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OPTIONS FOR PERFORMERS
Friday, January 3, 2014 in The Basics|93 comments
By: Rachel Bress
Many performers love to be onstage and know they want to perform for the rest of their lives. Some performers are pursuing onstage careers and are also looking for ways to add balance to their lives and supplement their incomes. Other people love to sing, dance or act and know they want to stay in the entertainment industry, but aren’t sure if they want to be onstage. No matter which category you fall into, exploring some of the many options talented people have in the entertainment industry may help you discover a career you love just as much as, if not more than performing. And while there are a few people who are able to perform and support themselves by being onstage for their entire lives, most people get to a point where they want to, or have to do something else. It’s never too early to start planning and exploring some of the very exciting career options for performers.
HOW TO GET STARTED:
The first step is to discover what your interests are in addition to performing. Study the entertainment industry. Search the internet for jobs that are being offered in different entertainment mediums. Figure out what your strengths and interests are as well as what you do in your free time. What you do for fun might help you identify skills that employers could use.
Don’t know where to begin? Start by asking yourself these questions:
Are you a visual person? Try:
Are you an organized person and a leader? Try:
1st AD / set runner (film)
Do you like to read or write? Try:
Script Reading for a film company
Do you have an eye for talent? Try:
Extras Casting Agent (TV / film)
Are you interested in fitness? Try:
Do you love working with kids? Try:
Movement and Music Therapy
Opening a dance or voice studio
Most importantly, throughout your search be honest with yourself about what catches your eye. Don’t pursue something just because you think it sounds “cool” or because it has potential to make a lot of money. We all know that if we don’t like something, we most likely won’t be good at our job. Why not choose to pursue something you love?
WHAT’S THE NEXT STEP?
1. Research. Once you’ve identified your strengths and know what jobs interest you, the next step is to figure out how to build a career in your chosen field. Do your homework. Study the job positions so you are extremely familiar with what you are applying for. You should know what skills are necessary when applying for certain positions as well as what skills will help make you stand out.
2. Gain Experience. Once you’ve done your research, it’s time to contact companies that might be in positions to hire you. A wonderful way to get started is to intern at an office related to your interest. Companies love the words “want to gain experience” and are often open to letting you work for free. Most interns who are good at their job, dedicated, and hard working will eventually get hired. Patrick Goodwin (current agent at Telsey + Co.) says, "....my internship experience with Telsey + Company was invaluable as I was able to work very closely with the casting directors to learn about every step of the casting process. There was no better way to prepare myself to work in this industry than that internship. Having the first-hand internship experience is better than anything you will learn in a textbook, and for anyone interested in being a casting director, it's a must."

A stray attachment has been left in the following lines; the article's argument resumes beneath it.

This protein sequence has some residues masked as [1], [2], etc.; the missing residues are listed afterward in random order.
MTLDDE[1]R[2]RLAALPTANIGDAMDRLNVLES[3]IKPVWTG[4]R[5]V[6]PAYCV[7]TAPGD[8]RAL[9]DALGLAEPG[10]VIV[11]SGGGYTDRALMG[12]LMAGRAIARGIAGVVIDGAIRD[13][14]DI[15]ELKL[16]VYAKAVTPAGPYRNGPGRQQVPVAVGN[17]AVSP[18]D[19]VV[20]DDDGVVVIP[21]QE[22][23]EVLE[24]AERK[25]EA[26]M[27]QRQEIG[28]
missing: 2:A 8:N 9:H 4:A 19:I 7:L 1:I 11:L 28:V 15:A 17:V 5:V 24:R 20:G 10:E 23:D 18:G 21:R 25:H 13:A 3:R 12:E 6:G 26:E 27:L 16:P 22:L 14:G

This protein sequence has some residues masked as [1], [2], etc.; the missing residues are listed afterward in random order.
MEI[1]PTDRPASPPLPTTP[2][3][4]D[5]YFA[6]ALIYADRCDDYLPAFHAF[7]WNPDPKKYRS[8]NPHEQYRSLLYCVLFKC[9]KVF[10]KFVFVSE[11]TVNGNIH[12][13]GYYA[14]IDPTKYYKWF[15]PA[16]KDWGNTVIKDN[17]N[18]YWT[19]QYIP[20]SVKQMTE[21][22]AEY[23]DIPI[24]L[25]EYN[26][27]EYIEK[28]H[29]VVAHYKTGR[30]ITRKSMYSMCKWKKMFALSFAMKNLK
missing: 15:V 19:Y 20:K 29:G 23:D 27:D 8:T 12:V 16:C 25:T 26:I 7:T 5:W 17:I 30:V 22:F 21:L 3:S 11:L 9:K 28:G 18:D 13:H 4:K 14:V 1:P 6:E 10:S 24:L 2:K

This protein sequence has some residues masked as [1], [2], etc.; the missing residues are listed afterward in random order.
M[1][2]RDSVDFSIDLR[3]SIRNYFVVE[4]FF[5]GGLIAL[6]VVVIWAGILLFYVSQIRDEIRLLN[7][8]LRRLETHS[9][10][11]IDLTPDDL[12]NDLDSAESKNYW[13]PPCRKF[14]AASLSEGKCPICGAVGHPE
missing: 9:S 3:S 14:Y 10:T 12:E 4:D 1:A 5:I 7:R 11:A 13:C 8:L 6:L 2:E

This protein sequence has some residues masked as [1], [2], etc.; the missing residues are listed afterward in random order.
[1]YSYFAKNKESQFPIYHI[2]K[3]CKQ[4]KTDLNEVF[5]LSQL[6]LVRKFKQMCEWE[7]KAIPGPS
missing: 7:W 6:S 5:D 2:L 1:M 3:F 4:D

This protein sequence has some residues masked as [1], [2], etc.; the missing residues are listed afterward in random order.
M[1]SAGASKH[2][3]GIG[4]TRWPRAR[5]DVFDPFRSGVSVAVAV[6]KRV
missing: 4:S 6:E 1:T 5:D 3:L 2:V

3. Seek Work Opportunities. Don’t be afraid to ask for what you want and tell people what you are seeking. Ask friends, people you have worked with, teachers, anyone who might have some information or who might know someone to connect you with. Thankfully, there are a good number of places for you to turn to seek help if you feel like you aren’t able to make the appropriate connections to get you in the right doors. Stage Door Connections’ Career Management services do just that! Check out our current page or call us directly if you don’t see what you are looking for.
4. Work Ethic. make sure that when you do get an interview, or better yet, get hired that you are as good at your job as you can be. As we mentioned in our HOW TO GET A HEADSHOT THAT GETS YOU THE JOB article, “Any person with a good camera can advertise themselves as “headshot photographers.” However, that doesn’t make them good.” The old saying “You only get one chance to make a first impression” is so true. Obtain whatever certifications are necessary or helpful and practice your skills until you are 100% confident.
If you follow these steps, you are sure to have many career options presented to you, should you decide that it is time to look beyond performing.